The brain-body axis in neurodevelopmental conditions

Organiser: Other


Attendance type(s): Virtual

Event Dates: 24 Oct 2022

Increasingly, researchers in cognitive and affective neuroscience are adopting embodied approaches that emphasize reciprocal connections between brain and body, and the influence of these connections on behaviour, emotion, and cognition. These approaches contrast traditional unidirectional formulations of body as effector, with minimal influence on higher-order computation. Such work has highlighted the role of visceral processes, such as the cardiovascular system, in guiding higher order outputs. From individual components of the cardiac cycle to longer-term rhythmic fluctuations, the heart and brain appear to be in constant dynamic communication.

These approaches have shed new light on mechanisms underlying interaction with the world around us, how emotions are generated, and the aetiology of psychiatric conditions. In particular, brain-body connections may have important bearings on neurodevelopmental conditions, which are characterized by early-onset but lifelong differences in behaviour, emotion, and cognition.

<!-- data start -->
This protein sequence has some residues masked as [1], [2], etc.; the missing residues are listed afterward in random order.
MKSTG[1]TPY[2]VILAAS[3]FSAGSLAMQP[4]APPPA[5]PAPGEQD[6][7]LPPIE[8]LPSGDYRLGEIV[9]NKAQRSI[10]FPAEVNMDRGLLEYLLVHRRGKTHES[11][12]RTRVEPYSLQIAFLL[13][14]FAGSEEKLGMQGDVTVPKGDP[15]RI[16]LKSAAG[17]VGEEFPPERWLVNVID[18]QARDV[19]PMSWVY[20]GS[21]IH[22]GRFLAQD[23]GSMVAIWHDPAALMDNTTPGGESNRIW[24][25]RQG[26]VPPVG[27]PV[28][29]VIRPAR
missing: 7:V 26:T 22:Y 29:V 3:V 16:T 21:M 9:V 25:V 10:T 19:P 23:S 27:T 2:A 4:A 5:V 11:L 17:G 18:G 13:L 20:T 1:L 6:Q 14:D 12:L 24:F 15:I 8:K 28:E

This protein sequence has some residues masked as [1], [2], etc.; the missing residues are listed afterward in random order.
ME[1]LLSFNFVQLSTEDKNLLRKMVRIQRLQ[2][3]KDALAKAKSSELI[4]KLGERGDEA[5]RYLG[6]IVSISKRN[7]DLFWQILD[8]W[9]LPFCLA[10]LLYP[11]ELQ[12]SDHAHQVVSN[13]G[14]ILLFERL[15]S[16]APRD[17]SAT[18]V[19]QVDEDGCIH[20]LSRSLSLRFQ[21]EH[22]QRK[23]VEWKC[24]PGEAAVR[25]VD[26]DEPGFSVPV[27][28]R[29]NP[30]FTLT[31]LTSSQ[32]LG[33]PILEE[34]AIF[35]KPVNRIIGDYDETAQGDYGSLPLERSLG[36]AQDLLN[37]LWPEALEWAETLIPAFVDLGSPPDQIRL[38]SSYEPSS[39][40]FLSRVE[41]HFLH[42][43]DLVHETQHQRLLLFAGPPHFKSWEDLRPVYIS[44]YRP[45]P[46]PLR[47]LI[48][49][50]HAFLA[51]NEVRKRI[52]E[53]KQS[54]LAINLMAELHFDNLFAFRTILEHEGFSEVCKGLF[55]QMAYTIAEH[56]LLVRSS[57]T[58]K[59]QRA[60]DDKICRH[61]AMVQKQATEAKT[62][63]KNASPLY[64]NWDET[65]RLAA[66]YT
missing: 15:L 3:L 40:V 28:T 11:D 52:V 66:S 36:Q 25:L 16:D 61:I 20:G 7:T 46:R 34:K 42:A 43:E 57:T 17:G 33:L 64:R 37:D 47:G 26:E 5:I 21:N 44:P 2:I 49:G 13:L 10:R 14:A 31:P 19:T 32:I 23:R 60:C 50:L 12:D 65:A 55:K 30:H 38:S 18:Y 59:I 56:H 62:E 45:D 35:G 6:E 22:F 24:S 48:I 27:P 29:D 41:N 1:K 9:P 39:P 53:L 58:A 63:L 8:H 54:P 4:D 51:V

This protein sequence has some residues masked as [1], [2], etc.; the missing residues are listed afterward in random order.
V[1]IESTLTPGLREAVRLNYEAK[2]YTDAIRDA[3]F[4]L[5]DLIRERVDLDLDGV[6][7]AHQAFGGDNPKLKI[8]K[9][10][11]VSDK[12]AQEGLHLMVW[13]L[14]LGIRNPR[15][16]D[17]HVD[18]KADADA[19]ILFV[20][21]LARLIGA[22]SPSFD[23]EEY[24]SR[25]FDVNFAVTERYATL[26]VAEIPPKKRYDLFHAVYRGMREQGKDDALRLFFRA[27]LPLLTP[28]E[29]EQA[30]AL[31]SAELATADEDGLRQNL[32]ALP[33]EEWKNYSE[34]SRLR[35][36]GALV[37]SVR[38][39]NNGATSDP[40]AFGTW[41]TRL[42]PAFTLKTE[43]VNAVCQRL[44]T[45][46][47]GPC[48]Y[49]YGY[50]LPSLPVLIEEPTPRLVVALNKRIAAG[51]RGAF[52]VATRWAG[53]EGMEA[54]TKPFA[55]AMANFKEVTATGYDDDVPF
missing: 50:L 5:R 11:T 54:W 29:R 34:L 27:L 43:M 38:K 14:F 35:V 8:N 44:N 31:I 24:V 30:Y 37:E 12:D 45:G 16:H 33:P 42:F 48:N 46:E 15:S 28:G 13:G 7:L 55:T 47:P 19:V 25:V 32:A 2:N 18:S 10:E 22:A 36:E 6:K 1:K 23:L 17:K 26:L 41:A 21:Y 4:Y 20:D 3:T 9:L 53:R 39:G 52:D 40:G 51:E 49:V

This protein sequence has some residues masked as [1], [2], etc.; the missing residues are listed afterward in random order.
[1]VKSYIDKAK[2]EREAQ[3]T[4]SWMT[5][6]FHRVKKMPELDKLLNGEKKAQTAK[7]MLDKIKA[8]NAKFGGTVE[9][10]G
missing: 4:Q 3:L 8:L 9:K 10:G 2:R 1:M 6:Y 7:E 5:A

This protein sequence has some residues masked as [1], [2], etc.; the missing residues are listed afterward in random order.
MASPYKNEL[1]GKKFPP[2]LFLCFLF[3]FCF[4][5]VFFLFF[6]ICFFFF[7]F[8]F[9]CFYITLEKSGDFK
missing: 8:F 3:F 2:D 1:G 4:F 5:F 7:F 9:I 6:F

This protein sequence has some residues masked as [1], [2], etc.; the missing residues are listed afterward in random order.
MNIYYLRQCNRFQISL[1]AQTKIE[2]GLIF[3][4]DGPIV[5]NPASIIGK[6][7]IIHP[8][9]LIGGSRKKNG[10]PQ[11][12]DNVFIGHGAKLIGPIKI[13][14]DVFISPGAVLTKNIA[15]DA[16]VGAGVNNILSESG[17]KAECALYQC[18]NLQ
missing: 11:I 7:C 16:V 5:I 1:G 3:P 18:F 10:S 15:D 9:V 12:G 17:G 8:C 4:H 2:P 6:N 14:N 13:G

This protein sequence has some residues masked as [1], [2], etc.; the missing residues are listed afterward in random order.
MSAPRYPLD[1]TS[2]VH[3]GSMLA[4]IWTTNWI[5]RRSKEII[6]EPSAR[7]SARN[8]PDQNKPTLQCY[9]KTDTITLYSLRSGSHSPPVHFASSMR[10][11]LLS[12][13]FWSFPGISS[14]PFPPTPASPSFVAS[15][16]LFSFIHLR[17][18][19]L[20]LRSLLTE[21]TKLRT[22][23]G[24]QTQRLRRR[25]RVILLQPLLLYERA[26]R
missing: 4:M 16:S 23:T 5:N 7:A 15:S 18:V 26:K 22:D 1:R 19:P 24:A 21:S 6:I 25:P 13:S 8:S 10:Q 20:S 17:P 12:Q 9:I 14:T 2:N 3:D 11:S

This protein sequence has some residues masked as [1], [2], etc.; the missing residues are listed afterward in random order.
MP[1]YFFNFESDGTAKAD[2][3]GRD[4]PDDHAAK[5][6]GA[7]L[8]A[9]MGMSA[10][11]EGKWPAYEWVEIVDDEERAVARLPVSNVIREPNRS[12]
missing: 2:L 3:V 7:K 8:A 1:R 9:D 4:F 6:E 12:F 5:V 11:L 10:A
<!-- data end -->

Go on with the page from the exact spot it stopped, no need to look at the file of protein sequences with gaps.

In this talk, I will highlight recent findings that speak to the embodied processes underlying typical cognition, and how alterations in these processes can relate to both the core features of several neurodevelopmental conditions, including autism, dyslexia, and ADHD, as well as associated, commonly occurring, affective difficulties.

About the speaker
Eleanor Palser is a postdoctoral fellow at the University of California, San Francisco. She obtained her PhD from University College London in 2018. Her work focuses on understanding the contribution of brain-body interaction to the symptomatology of neurodevelopmental conditions. She has worked with autism, dyslexia, and ADHD populations to map differences in interoception, emotion, and empathy. She uses a variety of methods from affective science, including psychophysiology, behavioural coding, and neuroimaging. She is currently the recipient of a Schwab Innovation Fund Award for her research on the biological mechanisms underlying enhanced creativity and empathy in dyslexia.

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